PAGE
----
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Monday, 2 May 2016

Interview: Col. Lawrence Wilkerson

Last week, the United States and Iran signed a long-awaited deal on the latter’s nuclear programme. The agreement will set limits on the Iranian nuclear programme, including a strict inspection regime, and massive reductions to the uranium stockpile for the next 15 years. In exchange for this Iran will be freed from the economic sanctions imposed against it. This deal raises new hopes and fears around the world. It also raises many questions, so we decided to contact Colonel Lawrence Wilkerson on the subject.

Lawrence Wilkerson was Secretary of State Colin Powell’s Chief of Staff in the second Bush administration. He was also Associate Director of the State Department’s policy planning staff under Ambassador Richard Haass. Prior to this Wilkerson served for over 30 years in the US armed forces. He is also a veteran of the Vietnam war. During the First Gulf War he worked closely with General Colin Powell in the first Bush administration. Today Lawrence Wilkerson teaches at the College of William & Mary on Government and Public Policy.

White: By some observers at least the nuclear deal has been welcomed as a break with the tensions of the recent past. Does this new deal represent a bold shift in US-Iranian relations?

Wilkerson: It has the potential to be so. There is no guarantee that it will shift relations dramatically—particularly if certain members of Congress continue to try to foul the deal. But if the basic requirements of the deal are adhered to by both sides, over time some trust will return to the relationship. At the same time, if other overlapping and even common interests, such as the defeat of ISIS and a political solution to the Syrian civil war, are achieved by common effort, the relationship could prosper and evolve more positively. Moreover, if an improved Iranian economy causes more democracy in Iran, that too could help the relationship become fuller and warmer. It is long overdue for the U.S. to mellow its support for dictatorships such as Saudi Arabia and to develop a more nuanced and balanced approach to the Persian Gulf region. An improving US-Iran relationship could be a big part of such a change.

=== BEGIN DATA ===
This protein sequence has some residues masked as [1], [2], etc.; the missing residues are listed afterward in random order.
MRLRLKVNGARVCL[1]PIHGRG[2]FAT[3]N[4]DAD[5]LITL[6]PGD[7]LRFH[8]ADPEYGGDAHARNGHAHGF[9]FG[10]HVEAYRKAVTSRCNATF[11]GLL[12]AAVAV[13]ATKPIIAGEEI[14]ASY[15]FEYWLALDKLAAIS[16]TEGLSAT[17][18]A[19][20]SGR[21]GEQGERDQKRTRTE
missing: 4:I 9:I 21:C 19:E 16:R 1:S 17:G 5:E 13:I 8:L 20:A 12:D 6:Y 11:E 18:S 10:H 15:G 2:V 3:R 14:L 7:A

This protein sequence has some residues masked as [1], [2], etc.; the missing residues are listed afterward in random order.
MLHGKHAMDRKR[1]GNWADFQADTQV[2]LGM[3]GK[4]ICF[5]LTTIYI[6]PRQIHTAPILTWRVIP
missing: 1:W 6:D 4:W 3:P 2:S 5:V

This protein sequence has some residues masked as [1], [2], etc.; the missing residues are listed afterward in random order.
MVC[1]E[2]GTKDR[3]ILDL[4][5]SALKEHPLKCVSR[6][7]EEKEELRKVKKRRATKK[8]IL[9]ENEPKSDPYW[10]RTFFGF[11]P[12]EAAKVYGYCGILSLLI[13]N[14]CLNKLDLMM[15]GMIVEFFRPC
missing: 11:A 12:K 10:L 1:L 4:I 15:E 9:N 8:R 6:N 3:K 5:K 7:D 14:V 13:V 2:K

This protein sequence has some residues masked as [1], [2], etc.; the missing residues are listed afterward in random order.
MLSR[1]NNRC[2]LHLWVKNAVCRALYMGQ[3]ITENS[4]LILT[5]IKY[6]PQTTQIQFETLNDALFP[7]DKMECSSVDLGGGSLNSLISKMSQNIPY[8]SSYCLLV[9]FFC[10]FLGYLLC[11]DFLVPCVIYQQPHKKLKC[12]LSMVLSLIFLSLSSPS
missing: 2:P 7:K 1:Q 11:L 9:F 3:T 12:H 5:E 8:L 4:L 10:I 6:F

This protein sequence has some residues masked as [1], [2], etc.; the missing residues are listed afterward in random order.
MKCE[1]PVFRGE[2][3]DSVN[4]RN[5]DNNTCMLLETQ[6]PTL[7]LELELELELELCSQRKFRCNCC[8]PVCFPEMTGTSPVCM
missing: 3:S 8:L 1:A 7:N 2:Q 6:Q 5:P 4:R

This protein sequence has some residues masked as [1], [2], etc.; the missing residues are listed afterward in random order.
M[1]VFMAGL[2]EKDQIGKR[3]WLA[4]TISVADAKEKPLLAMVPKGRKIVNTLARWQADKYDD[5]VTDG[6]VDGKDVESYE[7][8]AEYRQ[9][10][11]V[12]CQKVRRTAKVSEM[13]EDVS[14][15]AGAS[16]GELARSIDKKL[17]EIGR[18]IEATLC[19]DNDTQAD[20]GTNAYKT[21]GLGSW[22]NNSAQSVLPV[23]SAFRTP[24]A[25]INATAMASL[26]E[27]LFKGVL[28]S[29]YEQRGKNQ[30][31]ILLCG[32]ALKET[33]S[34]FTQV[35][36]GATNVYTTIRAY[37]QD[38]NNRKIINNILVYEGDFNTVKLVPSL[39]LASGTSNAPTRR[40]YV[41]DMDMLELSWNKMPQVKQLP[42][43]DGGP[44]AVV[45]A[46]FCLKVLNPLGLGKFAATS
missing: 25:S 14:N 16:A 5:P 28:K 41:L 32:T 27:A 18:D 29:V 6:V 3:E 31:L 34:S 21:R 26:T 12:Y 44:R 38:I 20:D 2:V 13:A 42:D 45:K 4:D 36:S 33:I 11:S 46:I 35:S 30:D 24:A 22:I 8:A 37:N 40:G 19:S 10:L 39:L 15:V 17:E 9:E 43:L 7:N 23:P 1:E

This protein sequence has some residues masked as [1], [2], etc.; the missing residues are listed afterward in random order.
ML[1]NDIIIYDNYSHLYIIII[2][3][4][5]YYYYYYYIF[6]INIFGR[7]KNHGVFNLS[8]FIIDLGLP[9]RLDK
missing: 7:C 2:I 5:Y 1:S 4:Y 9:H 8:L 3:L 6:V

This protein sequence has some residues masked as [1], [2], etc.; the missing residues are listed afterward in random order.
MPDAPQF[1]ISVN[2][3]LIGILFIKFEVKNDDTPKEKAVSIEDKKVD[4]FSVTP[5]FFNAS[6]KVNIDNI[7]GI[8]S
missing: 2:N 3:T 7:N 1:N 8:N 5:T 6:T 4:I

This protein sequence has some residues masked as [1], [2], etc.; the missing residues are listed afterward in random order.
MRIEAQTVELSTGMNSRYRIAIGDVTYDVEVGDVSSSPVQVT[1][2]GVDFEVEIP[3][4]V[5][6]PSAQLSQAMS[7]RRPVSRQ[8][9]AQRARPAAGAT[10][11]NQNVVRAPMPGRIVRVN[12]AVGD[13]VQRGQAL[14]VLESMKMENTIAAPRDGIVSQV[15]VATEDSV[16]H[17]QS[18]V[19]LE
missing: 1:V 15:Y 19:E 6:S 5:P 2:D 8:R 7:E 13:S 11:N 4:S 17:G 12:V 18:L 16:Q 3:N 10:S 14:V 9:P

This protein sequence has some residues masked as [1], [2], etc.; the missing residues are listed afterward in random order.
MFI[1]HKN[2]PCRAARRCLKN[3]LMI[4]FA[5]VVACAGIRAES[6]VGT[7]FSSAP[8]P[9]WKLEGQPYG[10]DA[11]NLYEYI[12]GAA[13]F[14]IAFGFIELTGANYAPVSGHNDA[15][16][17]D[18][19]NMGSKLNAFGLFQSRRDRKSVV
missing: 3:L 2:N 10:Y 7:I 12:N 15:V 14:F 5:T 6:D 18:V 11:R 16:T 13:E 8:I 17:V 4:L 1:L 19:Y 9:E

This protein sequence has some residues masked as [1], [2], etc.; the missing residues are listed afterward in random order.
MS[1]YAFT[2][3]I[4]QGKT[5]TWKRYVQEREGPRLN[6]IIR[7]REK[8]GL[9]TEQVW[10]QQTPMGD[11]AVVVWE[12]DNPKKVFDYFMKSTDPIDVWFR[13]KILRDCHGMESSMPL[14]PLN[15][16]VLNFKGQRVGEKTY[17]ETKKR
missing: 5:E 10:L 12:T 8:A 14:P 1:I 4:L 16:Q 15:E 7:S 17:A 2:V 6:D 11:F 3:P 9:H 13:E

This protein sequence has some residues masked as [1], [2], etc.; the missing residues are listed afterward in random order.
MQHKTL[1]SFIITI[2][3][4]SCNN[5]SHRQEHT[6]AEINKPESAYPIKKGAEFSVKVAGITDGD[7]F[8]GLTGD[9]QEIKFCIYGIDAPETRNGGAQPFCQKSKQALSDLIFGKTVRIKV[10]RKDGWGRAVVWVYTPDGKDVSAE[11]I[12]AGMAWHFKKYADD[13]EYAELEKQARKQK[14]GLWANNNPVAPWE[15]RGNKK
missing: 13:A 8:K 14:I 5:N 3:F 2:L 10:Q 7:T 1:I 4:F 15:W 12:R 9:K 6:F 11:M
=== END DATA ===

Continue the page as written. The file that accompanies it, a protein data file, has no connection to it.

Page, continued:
White: In many ways the Obama years resemble an extension of the second Bush term. This deal may be an exception. Why do you think the Obama administration has pursued this deal?

Wilkerson: Primarily for the same reason that it pursued better relations with Cuba: the time is long past for talking to potential enemies rather than attacking them, overtly in war or covertly in secret CIA operations. But specifically with regard to Iran, there is no answer to several huge challenges in the Persian Gulf region and in southwest Asia in general without Iran. Iraq, Syria, nor Afghanistan will find any stability without Iran’s assistance. Likewise, the situation of Jordan, Lebanon, and Egypt will be problematic without ultimate Iranian acquiescence. At the end of the day, Israel’s security cannot be reasonably guaranteed either without tacit Iranian buy-in. Washington understood all these realities when Iran was the US proxy in the region, under the Shah from 1953 to 1979. Nothing has changed since then with regard to Iran’s power in the region; so, to ignore this reality today is truly unwise.

White: In 2010 Turkey and Brazil tried to broker a deal on Iran’s nuclear programme and the US government vetoed it. Does the new deal suit the US because of the strict inspection regime?

Wilkerson: That potential deal in 2010 was a good one and Washington was unwise to turn it down. Doing so delayed a good deal for five years. But now that we have a good deal, we should pursue it with vigor. The current deal allows the most intrusive inspection regime in the history of the NPT. Frankly, I am surprised that Iran is allowing so much. Cheating on any deal is possible, of course; but cheating within the parameters of this deal will be very difficult—and, more importantly, I have every confidence that we would detect such cheating in time to take appropriate action.

White: We’ve seen the Republicans come out in vocal opposition. Likewise, there have been signs of conservative scepticism within Iran. To what extent do you think the new deal is threatened by right-wing forces on both sides?

Wilkerson: I believe the Republicans in particular but some Democrats as well—Democrats who get a great deal of their political funding from Jewish Americans—will try to derail the deal. I feel the President has the votes to veto any adverse legislation or resolutions by the Republican congress and not have his veto overridden. But such moves would weaken the deal by showing less than solid support for it. I am hoping that the national interest—which is well-served by this deal—will override political gain with enough members of Congress to keep this from happening, but I am not certain my hope is going to be fulfilled. From my position as chief of staff to Secretary of State Powell in 2002, I saw how the Congress sabotaged the deal with north Korea, the so-called Agreed Framework. I know they can do it again. I just hope they don’t. I will be working to ensure that, as much as possible, the American people don’t let them do it. As for the Iranians, there are certainly groups that harbor people opposed to the deal as well—groups such as the IRGC, the al-Quds Force, and certain radical mullahs around the Ayatollah. But Ayatollah Khamenei has given President Rouhani the lead on this deal and if the economic picture is to be improved, he must continue to do so. I believe that is sufficient incentive for him to keep these oppositional elements in check.